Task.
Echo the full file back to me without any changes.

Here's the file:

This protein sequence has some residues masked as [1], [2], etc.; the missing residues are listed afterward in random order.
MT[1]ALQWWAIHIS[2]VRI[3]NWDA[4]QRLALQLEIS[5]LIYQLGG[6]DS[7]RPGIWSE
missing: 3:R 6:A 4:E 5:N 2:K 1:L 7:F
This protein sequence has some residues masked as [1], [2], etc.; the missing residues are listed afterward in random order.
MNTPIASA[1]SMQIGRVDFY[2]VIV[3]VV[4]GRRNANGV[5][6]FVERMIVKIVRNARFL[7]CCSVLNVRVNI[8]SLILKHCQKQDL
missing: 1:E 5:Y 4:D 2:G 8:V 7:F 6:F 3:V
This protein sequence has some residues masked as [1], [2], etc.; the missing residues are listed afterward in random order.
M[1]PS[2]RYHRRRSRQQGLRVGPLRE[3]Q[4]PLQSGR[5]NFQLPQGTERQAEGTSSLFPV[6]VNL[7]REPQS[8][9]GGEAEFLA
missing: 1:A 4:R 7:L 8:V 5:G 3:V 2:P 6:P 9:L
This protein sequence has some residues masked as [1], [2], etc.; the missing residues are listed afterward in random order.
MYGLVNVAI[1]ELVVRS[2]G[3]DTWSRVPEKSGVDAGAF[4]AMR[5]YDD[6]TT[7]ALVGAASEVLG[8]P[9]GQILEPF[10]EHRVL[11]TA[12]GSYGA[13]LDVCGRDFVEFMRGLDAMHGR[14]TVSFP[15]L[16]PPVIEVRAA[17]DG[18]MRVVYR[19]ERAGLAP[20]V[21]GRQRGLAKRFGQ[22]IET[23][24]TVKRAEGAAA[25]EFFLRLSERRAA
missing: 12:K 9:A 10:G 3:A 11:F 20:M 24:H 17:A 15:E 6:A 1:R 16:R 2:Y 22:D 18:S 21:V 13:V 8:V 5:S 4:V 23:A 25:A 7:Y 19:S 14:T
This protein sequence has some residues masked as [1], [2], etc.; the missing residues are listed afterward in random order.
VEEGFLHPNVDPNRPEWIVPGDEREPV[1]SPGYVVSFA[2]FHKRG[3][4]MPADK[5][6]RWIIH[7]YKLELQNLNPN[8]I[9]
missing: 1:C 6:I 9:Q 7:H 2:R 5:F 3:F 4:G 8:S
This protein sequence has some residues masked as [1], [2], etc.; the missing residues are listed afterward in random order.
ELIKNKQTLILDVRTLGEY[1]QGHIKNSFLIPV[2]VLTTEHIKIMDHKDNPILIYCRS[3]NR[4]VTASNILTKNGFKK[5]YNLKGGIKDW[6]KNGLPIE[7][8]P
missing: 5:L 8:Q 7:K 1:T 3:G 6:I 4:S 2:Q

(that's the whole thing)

This protein sequence has some residues masked as [1], [2], etc.; the missing residues are listed afterward in random order.
MT[1]ALQWWAIHIS[2]VRI[3]NWDA[4]QRLALQLEIS[5]LIYQLGG[6]DS[7]RPGIWSE
missing: 3:R 6:A 4:E 5:N 2:K 1:L 7:F
This protein sequence has some residues masked as [1], [2], etc.; the missing residues are listed afterward in random order.
MNTPIASA[1]SMQIGRVDFY[2]VIV[3]VV[4]GRRNANGV[5][6]FVERMIVKIVRNARFL[7]CCSVLNVRVNI[8]SLILKHCQKQDL
missing: 1:E 5:Y 4:D 2:G 8:V 7:F 6:F 3:V
This protein sequence has some residues masked as [1], [2], etc.; the missing residues are listed afterward in random order.
M[1]PS[2]RYHRRRSRQQGLRVGPLRE[3]Q[4]PLQSGR[5]NFQLPQGTERQAEGTSSLFPV[6]VNL[7]REPQS[8][9]GGEAEFLA
missing: 1:A 4:R 7:L 8:V 5:G 3:V 2:P 6:P 9:L
This protein sequence has some residues masked as [1], [2], etc.; the missing residues are listed afterward in random order.
MYGLVNVAI[1]ELVVRS[2]G[3]DTWSRVPEKSGVDAGAF[4]AMR[5]YDD[6]TT[7]ALVGAASEVLG[8]P[9]GQILEPF[10]EHRVL[11]TA[12]GSYGA[13]LDVCGRDFVEFMRGLDAMHGR[14]TVSFP[15]L[16]PPVIEVRAA[17]DG[18]MRVVYR[19]ERAGLAP[20]V[21]GRQRGLAKRFGQ[22]IET[23][24]TVKRAEGAAA[25]EFFLRLSERRAA
missing: 12:K 9:A 10:G 3:A 11:F 20:M 24:H 17:A 15:E 6:A 1:R 16:R 2:Y 22:D 18:S 21:V 13:V 8:V 5:S 4:V 23:A 25:A 7:Y 19:S 14:T
This protein sequence has some residues masked as [1], [2], etc.; the missing residues are listed afterward in random order.
VEEGFLHPNVDPNRPEWIVPGDEREPV[1]SPGYVVSFA[2]FHKRG[3][4]MPADK[5][6]RWIIH[7]YKLELQNLNPN[8]I[9]
missing: 1:C 6:I 9:Q 7:H 2:R 5:F 3:F 4:G 8:S
This protein sequence has some residues masked as [1], [2], etc.; the missing residues are listed afterward in random order.
ELIKNKQTLILDVRTLGEY[1]QGHIKNSFLIPV[2]VLTTEHIKIMDHKDNPILIYCRS[3]NR[4]VTASNILTKNGFKK[5]YNLKGGIKDW[6]KNGLPIE[7][8]P
missing: 5:L 8:Q 7:K 1:T 3:G 6:I 4:S 2:Q